Coronavirus outbreak at Safeway distribution center: One worker dead, 51 infected
One worker at a Central Valley Safeway distribution center has died of complications related to the coronavirus, and 51 others have been infected, officials said this week.
Andrew Whelan — a spokesman for Albertsons Cos., which owns Safeway — said 3% of the roughly 1,700 workers at the Tracy facility in San Joaquin County had tested positive for the virus, and additional health and safety measures are now in place.
The center provides groceries to about 300 stores throughout Northern California, Nevada and Hawaii.
“We continue to reinforce with all associates the importance of social distancing as the most effective tool we have to combat the spread of COVID-19,” Whelan said in a statement Friday. “We have also closed all common areas in addition to encouraging associates to take lunches and breaks by themselves.”
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Teamsters Local 439, which represents workers at the Safeway facility, said the worker who died was a longtime employee named Pedro Zuniga.
Jose Valencia, Zuniga’s son, told the Modesto Bee that his father lived in Turlock and was 52 years old.
He said Zuniga was a devout Catholic and passionate soccer fan who also loved to cook.
“I hope people take this seriously,” Valencia told the newspaper. “I was one of those that, you know, [thought] it doesn’t happen. It just happened to other people. And it happened to our family.”
Zuniga’s family has set up an online fundraising page to help cover funeral expenses. As of Friday morning, it had raised more than $26,000 — nearly doubling the $15,000 goal.
“Our hearts are heavy, and our thoughts are with that associate’s family,” Whelan said. “This is difficult for the entire Safeway team.”
In our effort to cover this pandemic as thoroughly as possible, we’d like to hear from the loved ones of people who have died from the coronavirus.
At the Safeway facility, the first positive test for the virus came two or three weeks ago, said Rome Aloise, the Teamsters West Region International vice president.
“People work in close quarters in these warehouses, and we’re not sure at the beginning people were taking the proper precautions,” he said. “We are sure they didn’t have the proper PPE for everybody,” he added, referring to personal protective equipment such as masks and gloves.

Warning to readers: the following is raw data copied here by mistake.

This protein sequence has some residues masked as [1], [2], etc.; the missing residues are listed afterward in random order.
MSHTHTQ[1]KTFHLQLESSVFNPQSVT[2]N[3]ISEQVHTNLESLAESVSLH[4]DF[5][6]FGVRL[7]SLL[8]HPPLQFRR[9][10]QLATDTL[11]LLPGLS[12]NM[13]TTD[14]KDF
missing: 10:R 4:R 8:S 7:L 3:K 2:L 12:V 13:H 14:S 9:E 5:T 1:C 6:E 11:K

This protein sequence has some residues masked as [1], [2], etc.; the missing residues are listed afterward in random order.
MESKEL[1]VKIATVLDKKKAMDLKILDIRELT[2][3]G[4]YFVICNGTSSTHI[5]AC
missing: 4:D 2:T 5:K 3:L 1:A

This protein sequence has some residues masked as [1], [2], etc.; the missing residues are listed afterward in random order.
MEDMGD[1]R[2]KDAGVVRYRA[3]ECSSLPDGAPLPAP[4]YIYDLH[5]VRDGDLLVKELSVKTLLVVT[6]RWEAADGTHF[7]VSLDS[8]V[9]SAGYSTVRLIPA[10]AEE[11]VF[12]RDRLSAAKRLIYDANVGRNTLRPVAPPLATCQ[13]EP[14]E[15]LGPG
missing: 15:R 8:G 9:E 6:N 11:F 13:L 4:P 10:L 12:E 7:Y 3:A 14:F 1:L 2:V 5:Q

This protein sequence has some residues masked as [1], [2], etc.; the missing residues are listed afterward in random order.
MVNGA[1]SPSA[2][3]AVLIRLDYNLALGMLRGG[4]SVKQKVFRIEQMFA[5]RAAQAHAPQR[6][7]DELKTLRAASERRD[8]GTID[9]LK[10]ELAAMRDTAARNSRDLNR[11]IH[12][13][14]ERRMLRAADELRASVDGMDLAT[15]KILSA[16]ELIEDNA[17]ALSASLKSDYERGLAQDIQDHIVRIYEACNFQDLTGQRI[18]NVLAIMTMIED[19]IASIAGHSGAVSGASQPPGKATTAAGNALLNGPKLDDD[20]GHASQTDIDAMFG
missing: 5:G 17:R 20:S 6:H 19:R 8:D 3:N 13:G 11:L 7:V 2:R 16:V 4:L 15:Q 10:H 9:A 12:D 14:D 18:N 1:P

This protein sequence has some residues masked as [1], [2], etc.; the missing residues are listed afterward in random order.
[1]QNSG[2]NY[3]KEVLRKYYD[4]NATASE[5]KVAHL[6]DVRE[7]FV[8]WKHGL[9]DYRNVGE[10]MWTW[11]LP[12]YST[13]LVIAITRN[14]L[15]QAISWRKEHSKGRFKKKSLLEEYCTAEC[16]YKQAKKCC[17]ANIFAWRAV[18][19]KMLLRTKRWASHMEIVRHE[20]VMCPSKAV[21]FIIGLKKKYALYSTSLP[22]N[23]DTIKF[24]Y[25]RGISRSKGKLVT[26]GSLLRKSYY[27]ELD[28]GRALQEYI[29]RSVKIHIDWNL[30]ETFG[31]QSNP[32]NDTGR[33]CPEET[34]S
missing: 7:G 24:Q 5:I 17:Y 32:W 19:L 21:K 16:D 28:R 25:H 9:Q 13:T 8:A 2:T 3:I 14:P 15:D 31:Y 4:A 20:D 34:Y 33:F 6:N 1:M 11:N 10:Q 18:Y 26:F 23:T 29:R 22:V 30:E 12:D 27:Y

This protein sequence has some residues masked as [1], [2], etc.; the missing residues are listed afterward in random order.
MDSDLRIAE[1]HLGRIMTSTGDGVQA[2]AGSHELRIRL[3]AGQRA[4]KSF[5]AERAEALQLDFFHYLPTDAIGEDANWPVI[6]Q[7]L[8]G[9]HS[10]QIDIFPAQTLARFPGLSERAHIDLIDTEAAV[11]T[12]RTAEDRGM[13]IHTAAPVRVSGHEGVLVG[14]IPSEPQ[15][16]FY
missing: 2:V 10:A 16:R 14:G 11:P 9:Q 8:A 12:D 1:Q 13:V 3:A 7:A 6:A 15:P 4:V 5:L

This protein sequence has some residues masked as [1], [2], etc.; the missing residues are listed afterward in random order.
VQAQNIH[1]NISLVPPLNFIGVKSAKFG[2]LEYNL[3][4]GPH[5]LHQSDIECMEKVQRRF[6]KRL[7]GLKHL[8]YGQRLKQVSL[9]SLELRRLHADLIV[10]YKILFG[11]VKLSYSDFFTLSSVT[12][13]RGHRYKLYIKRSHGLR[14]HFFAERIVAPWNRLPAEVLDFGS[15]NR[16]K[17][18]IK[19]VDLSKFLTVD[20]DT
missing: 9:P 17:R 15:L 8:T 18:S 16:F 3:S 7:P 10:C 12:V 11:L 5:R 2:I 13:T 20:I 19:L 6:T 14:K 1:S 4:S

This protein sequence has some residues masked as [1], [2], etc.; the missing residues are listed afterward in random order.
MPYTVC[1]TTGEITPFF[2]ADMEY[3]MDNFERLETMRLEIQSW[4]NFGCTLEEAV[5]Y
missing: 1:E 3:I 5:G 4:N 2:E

When the pandemic began, Safeway was first grocery chain offering wipes and hand sanitizer to workers, Aloise said.
Whelan said enhanced health measures were now in place at the distribution center, including thermal temperature readings and a health screening before anyone enters the building.
Masks are also to be worn by all associates, he said. The facility also has adjusted lunch and break times to maintain social distancing, placed distancing signs and markers near time clocks, removed some break-room furniture, installed additional hand sanitizer stations, and implemented an enhanced cleaning and disinfection schedule.
Whelan noted that the U.S. Food and Drug Administration had said there was no evidence to suggest that food produced in the U.S. could transmit COVID-19 and that, currently, “there is no evidence of food or food packaging being associated with transmission of COVID-19.”
“We deeply appreciate all that our associates are doing during this unprecedented time, and will continue to do all we can to ensure their health and safety while also providing essential services to the community,” Whelan said.
Gov. Gavin Newsom mentioned the outbreak Thursday during a news conference where he also announced he had signed an executive order affecting companies in the food sector. The order requires those that employ 500 or more people to provide two weeks of supplemental paid sick leave for full-time workers who contract COVID-19 or are exposed to the virus and need to isolate themselves.
Food sector companies in California that employ 500 or more workers will be required to offer two weeks of additional paid sick leave to workers during the coronavirus crisis under an executive order signed by Gov. Gavin Newsom.
“We have an example in San Joaquin Valley right now at a very large food distribution center where we have 51 positives, one individual has passed away, in a facility that has over 1,700 workers,” he said. “It just reinforces the anxiety people have that may not have basic care, basic sick leave. So this is supplemental, it does not negate any existing benefits that are afforded.”
There have been 369 confirmed coronavirus infections and 17 deaths in San Joaquin County since the pandemic began, according to health officials. In Stanislaus County — where Turlock is located — health officials have announced 187 COVID-19 cases and four deaths.
Times staff writer Taryn Luna and the Associated Press contributed to this report.
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